Canadian Journal of Anesthesia

, Volume 50, Issue 5, pp 460–469 | Cite as

PDPH is a common complication of neuraxial blockade in parturients: a meta-analysis of obstetrical studies

  • Peter T. ChoiEmail author
  • Saramin E. Galinski
  • Lawrence Takeuchi
  • Stefan Lucas
  • Carmen Tamayo
  • Alejandro R. Jadad
Obstetrical and Pediatric Anesthesia



Postdural puncture headache (PDPH) is an iatrogenic complication of neuraxial blockade. We systematically reviewed the literature on parturients to determine the frequency onset, and duration of PDPH.


Citations on PDPH in the obstetrical population were identified by computerized searches, citation review, and hand searches of abstracts and conference proceedings. Citations were included if they contained extractable data on frequency, onset, or duration of PDPH. Using meta-analysis, we calculated pooled estimates of the frequency of accidental durai puncture for epidural needles and pooled estimates of the frequencies of PDPH for epidural and spinal needles.


Parturients have approximately a 1.5% [95% confidence interval (CI) 1.5% to 1.5%) risk of accidental durai puncture with epidural insertion. Of these, approximately half (52.1%; 95% CI, 51.4% to 52.8%) will result in PDPH. The risk of PDPH from spinal needles diminishes with small diameter, atraumatic needles, but is still appreciable (Whitacre 27-gauge needle 1.7%; 95% CI, 1.6% to 1.8%). PDPH occurs as early as one day and as late as seven days after durai puncture and lasts 12 hrto seven days.


PDPH is a common complication for parturients undergoing neuraxial blockade.


Spinal Needle CPPD Dural Puncture Obstetric Anesthesia External Cephalic Version 
These keywords were added by machine and not by the authors. This process is experimental and the keywords may be updated as the learning algorithm improves.

Les céphalées post-ponction durale sont une complication courante du bloc neuraxial chez les parturientes: une méta-analyse d’études obstétricales



Les céphalées post-ponction durale (CPPD) sont une complication iatrogène du bloc neuraxial. Une revue systématique des publications sur les parturientes a permis de déterminer la fréquence, le délai d’installation et la durée des CPPD.


Les citations sur les CPPD dans la population obstétricale ont été repérées par des recherches informatisées, la revue des références et des recherches manuelles de résumés et de comptes rendus de conférences. Les références retenues devaient comporter des données sur la fréquence, le délai d’installation et la durée des CPPD. Nous avons calculé, par méta-analyse, les estimations groupées de la fréquence de ponction durale accidentelle par aiguilles péridurales et celles de la fréquence de CPPD par aiguilles péridurales et rachidiennes.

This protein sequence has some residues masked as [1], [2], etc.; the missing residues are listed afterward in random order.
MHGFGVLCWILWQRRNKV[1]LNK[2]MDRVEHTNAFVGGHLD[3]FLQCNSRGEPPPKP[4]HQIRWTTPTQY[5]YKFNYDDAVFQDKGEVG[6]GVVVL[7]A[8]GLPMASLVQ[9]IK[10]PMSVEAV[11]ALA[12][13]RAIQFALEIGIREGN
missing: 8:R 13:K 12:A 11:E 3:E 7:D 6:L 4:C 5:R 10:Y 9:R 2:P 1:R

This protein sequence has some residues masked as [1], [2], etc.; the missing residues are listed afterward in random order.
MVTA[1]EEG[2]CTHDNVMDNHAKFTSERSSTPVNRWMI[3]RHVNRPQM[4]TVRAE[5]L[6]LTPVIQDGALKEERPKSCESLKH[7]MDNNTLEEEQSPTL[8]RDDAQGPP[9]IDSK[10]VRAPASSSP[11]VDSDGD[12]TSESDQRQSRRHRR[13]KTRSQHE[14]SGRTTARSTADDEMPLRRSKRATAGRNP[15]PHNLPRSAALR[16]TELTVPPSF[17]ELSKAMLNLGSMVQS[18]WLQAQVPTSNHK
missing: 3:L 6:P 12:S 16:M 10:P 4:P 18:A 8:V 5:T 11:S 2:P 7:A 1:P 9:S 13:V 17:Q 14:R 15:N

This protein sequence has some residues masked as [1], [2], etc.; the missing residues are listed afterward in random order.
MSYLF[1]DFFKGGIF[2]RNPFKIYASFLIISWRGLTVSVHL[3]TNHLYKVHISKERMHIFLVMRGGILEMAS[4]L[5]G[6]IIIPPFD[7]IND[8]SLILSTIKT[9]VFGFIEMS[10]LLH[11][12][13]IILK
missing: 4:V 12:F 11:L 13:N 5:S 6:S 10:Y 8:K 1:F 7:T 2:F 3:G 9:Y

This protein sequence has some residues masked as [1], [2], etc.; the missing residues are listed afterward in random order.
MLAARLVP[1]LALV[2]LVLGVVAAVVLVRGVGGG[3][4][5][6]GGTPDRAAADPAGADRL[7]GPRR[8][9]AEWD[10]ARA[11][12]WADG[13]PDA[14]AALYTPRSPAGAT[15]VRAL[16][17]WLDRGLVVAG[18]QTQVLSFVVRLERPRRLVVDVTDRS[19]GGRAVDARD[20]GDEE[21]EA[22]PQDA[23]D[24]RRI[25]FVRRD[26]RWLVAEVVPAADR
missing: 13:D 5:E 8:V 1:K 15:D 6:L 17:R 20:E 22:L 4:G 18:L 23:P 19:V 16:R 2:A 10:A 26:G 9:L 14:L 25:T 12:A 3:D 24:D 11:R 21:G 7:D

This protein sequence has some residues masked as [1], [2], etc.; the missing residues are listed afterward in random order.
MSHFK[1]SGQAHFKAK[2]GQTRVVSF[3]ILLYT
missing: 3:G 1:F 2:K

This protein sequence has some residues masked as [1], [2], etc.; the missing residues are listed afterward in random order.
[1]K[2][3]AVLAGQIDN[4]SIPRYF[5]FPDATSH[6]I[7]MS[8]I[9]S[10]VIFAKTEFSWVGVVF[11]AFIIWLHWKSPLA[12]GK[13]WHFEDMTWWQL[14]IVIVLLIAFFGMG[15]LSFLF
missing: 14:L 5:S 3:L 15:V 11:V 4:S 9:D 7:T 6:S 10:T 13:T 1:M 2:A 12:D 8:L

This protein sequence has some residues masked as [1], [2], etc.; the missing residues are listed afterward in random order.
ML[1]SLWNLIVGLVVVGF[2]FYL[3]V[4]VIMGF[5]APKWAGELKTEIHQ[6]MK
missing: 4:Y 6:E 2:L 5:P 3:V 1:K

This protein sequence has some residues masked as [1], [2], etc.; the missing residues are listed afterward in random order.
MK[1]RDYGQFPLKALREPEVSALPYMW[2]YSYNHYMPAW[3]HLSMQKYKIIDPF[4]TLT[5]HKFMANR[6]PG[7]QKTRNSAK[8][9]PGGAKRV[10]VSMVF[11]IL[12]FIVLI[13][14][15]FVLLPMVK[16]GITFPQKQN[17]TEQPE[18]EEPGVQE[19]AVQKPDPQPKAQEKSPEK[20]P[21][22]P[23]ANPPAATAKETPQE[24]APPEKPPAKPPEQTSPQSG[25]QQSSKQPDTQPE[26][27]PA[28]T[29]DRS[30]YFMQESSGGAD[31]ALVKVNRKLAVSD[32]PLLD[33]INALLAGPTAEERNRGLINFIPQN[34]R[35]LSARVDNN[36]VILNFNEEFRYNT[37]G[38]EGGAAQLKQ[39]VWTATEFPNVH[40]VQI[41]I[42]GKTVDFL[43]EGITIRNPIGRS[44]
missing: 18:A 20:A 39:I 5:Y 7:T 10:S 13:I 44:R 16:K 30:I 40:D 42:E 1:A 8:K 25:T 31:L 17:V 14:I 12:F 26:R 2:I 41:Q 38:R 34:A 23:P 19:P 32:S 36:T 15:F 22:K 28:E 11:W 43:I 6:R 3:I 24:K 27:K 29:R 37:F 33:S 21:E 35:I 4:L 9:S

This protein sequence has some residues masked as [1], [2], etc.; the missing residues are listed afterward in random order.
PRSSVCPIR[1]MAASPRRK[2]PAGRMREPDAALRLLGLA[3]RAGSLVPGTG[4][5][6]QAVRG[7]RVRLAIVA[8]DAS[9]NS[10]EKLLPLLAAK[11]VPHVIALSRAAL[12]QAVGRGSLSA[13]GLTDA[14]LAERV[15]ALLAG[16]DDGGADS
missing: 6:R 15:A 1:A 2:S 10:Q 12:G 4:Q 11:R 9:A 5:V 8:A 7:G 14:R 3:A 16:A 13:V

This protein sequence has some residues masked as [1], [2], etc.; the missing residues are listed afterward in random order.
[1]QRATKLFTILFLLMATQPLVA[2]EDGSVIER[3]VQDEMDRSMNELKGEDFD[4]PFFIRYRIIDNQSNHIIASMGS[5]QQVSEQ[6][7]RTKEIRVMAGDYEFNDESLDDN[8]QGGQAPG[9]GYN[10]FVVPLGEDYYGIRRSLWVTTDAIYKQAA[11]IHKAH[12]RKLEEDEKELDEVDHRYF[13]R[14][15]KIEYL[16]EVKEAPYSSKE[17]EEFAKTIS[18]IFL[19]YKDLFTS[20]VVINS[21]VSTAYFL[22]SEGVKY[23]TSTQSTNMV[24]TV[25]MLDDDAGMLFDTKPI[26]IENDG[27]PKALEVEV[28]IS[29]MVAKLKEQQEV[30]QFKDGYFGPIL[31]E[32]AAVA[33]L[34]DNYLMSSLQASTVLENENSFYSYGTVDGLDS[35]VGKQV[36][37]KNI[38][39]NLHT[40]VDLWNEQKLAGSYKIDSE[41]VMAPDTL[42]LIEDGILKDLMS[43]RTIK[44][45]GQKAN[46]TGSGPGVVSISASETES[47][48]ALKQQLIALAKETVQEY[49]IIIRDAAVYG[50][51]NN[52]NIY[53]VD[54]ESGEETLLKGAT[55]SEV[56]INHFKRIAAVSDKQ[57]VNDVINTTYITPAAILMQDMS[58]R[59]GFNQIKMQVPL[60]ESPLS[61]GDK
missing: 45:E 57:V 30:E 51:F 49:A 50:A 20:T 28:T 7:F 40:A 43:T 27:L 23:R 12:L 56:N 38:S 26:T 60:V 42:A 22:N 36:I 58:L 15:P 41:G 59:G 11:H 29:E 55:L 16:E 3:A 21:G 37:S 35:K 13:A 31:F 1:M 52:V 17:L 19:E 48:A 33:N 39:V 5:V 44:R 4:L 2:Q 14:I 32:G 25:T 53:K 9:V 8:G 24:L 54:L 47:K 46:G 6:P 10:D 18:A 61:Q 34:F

Chez les parturientes, le risque de subir une ponction durale accidentelle avec une aiguille péridurale est d’environ 1,5 % [intervalle de confiance de 95 % (IC) 1,5 % à 1,5 %]. Environ la moitié de ces ponctions (52,1 % ; IC de 95 %, 51,4 % à 52,8 %) va provoquer des CPPD. Le risque de CPPD avec les aiguilles rachidiennes diminue pour des aiguilles atraumatiques de petit diamètre, mais demeure appréciable (aiguille Whitacre 27 G 1,7 % ; IC de 95 %, 1,6% à 1,8 %). Les CPPD surviennent parfois aussi tôt qu’un jour, et aussi tard que sept jours, après la ponction durale et durent de 12 h à sept jours.


Les CPPD sont une complication courante chez les parturientes qui subissent un bloc neuraxial.


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Copyright information

© Canadian Anesthesiologists 2003

Authors and Affiliations

  • Peter T. Choi
    • 1
    • 2
    Email author
  • Saramin E. Galinski
    • 1
  • Lawrence Takeuchi
    • 1
  • Stefan Lucas
    • 4
  • Carmen Tamayo
    • 5
  • Alejandro R. Jadad
    • 3
  1. 1.Department of AnesthesiaSt. Joseph’s Healthcare and McMaster UniversityHamilton
  2. 2.Clinical Epidemiology and BiostatisticsSt. Joseph’s Healthcare and McMaster UniversityHamilton
  3. 3.Departments of Anesthesia and Health Policy, Management, and EvaluationUniversity Health Network, University of TorontoTorontoCanada
  4. 4.Department of AnesthesiaUniversity of RochesterRochesterUSA
  5. 5.Foresight Links CorporationLondonCanada

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